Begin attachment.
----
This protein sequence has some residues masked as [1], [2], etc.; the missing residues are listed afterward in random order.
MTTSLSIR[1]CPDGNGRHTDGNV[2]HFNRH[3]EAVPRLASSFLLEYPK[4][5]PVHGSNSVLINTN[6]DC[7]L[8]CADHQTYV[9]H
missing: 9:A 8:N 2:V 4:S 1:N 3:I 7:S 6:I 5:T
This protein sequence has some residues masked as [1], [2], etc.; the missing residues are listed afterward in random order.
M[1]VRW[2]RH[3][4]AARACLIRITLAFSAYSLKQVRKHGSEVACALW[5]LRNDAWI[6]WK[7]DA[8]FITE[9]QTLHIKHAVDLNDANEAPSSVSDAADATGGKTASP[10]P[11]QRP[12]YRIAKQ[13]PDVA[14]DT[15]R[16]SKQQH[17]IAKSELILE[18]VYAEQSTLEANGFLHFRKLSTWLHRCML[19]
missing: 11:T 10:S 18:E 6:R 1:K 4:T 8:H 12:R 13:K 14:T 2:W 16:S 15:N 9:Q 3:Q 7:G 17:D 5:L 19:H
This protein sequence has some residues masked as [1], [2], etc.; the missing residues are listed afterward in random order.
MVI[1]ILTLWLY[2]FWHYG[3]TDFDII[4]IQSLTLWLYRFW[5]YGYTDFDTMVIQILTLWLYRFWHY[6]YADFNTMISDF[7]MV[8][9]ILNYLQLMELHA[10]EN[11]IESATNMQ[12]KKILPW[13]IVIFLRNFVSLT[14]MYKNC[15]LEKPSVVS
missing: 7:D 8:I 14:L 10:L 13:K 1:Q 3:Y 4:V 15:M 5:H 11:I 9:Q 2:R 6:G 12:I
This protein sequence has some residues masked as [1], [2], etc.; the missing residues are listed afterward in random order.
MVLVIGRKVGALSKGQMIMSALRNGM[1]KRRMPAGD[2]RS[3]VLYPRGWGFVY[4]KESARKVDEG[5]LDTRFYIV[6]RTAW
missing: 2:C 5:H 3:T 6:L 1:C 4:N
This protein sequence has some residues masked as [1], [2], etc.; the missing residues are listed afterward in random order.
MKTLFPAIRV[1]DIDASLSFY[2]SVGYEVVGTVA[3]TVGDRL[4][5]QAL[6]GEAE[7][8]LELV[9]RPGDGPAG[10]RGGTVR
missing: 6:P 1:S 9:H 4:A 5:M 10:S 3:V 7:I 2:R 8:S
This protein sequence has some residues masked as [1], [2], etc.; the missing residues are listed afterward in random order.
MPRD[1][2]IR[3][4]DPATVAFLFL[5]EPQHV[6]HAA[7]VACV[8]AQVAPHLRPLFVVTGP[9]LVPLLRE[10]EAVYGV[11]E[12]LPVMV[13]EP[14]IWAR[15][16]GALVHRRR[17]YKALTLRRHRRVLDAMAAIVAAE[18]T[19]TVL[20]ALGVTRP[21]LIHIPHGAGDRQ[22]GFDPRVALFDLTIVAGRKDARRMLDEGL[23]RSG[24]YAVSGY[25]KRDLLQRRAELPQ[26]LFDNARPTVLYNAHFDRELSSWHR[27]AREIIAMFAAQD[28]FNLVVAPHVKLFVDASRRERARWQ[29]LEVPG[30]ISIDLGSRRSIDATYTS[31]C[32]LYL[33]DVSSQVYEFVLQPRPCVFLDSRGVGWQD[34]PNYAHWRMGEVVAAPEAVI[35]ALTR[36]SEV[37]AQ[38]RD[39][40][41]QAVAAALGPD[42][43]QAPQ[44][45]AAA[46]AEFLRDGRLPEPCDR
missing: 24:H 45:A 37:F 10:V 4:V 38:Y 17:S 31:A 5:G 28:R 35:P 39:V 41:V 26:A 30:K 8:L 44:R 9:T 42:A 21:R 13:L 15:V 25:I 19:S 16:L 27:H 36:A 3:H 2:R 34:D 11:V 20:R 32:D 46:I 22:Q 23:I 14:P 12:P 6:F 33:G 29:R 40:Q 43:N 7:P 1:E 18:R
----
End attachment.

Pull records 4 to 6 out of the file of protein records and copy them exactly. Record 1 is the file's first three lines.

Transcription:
This protein sequence has some residues masked as [1], [2], etc.; the missing residues are listed afterward in random order.
MVLVIGRKVGALSKGQMIMSALRNGM[1]KRRMPAGD[2]RS[3]VLYPRGWGFVY[4]KESARKVDEG[5]LDTRFYIV[6]RTAW
missing: 2:C 5:H 3:T 6:L 1:C 4:N
This protein sequence has some residues masked as [1], [2], etc.; the missing residues are listed afterward in random order.
MKTLFPAIRV[1]DIDASLSFY[2]SVGYEVVGTVA[3]TVGDRL[4][5]QAL[6]GEAE[7][8]LELV[9]RPGDGPAG[10]RGGTVR
missing: 6:P 1:S 9:H 4:A 5:M 10:S 3:V 7:I 2:R 8:S
This protein sequence has some residues masked as [1], [2], etc.; the missing residues are listed afterward in random order.
MPRD[1][2]IR[3][4]DPATVAFLFL[5]EPQHV[6]HAA[7]VACV[8]AQVAPHLRPLFVVTGP[9]LVPLLRE[10]EAVYGV[11]E[12]LPVMV[13]EP[14]IWAR[15][16]GALVHRRR[17]YKALTLRRHRRVLDAMAAIVAAE[18]T[19]TVL[20]ALGVTRP[21]LIHIPHGAGDRQ[22]GFDPRVALFDLTIVAGRKDARRMLDEGL[23]RSG[24]YAVSGY[25]KRDLLQRRAELPQ[26]LFDNARPTVLYNAHFDRELSSWHR[27]AREIIAMFAAQD[28]FNLVVAPHVKLFVDASRRERARWQ[29]LEVPG[30]ISIDLGSRRSIDATYTS[31]C[32]LYL[33]DVSSQVYEFVLQPRPCVFLDSRGVGWQD[34]PNYAHWRMGEVVAAPEAVI[35]ALTR[36]SEV[37]AQ[38]RD[39][40][41]QAVAAALGPD[42][43]QAPQ[44][45]AAA[46]AEFLRDGRLPEPCDR
missing: 24:H 45:A 37:F 10:V 4:V 38:Y 17:S 31:A 5:G 28:R 35:P 39:V 41:V 26:A 30:K 8:L 44:R 9:T 42:A 21:R 13:L 15:V 25:I 19:S 16:L 27:H 36:A 3:H 2:R 34:D 11:V 20:R 32:D 46:I 22:Q 23:I 14:P 12:P 6:F 33:G 29:R 40:Q 43:N 7:P 1:E 18:R